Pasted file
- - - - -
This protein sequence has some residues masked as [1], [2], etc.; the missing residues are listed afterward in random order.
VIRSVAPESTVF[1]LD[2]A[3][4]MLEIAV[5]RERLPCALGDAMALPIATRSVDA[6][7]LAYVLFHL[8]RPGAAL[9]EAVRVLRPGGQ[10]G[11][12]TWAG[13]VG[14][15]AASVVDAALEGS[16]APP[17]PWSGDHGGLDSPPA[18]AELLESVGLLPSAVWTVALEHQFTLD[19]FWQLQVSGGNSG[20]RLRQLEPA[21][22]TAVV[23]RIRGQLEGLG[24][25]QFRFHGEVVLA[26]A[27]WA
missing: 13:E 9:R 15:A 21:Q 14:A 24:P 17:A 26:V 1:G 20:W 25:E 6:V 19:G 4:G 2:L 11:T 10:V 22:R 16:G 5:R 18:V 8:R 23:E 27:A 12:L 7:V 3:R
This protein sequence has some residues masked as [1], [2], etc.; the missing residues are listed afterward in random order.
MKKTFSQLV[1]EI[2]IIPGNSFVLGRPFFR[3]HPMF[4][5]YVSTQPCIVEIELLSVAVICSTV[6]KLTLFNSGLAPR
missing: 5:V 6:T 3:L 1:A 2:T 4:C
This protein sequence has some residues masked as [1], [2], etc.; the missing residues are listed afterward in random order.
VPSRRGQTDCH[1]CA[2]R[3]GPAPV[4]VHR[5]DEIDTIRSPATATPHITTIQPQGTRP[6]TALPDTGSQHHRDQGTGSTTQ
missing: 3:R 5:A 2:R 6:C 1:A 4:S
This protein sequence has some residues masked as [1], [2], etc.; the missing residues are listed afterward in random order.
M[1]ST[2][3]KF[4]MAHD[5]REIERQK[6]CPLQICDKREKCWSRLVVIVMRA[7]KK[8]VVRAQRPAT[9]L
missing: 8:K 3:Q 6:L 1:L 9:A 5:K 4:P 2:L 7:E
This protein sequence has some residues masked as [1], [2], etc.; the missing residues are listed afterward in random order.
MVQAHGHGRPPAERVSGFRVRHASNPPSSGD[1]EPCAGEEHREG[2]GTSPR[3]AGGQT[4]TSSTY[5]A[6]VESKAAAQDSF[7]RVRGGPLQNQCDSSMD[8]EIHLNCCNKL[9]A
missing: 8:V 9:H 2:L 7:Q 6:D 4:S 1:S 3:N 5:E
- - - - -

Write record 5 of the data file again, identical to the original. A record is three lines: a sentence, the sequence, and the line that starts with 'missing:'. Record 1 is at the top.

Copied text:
This protein sequence has some residues masked as [1], [2], etc.; the missing residues are listed afterward in random order.
MVQAHGHGRPPAERVSGFRVRHASNPPSSGD[1]EPCAGEEHREG[2]GTSPR[3]AGGQT[4]TSSTY[5]A[6]VESKAAAQDSF[7]RVRGGPLQNQCDSSMD[8]EIHLNCCNKL[9]A
missing: 8:V 9:H 2:L 7:Q 6:D 4:S 1:S 3:N 5:E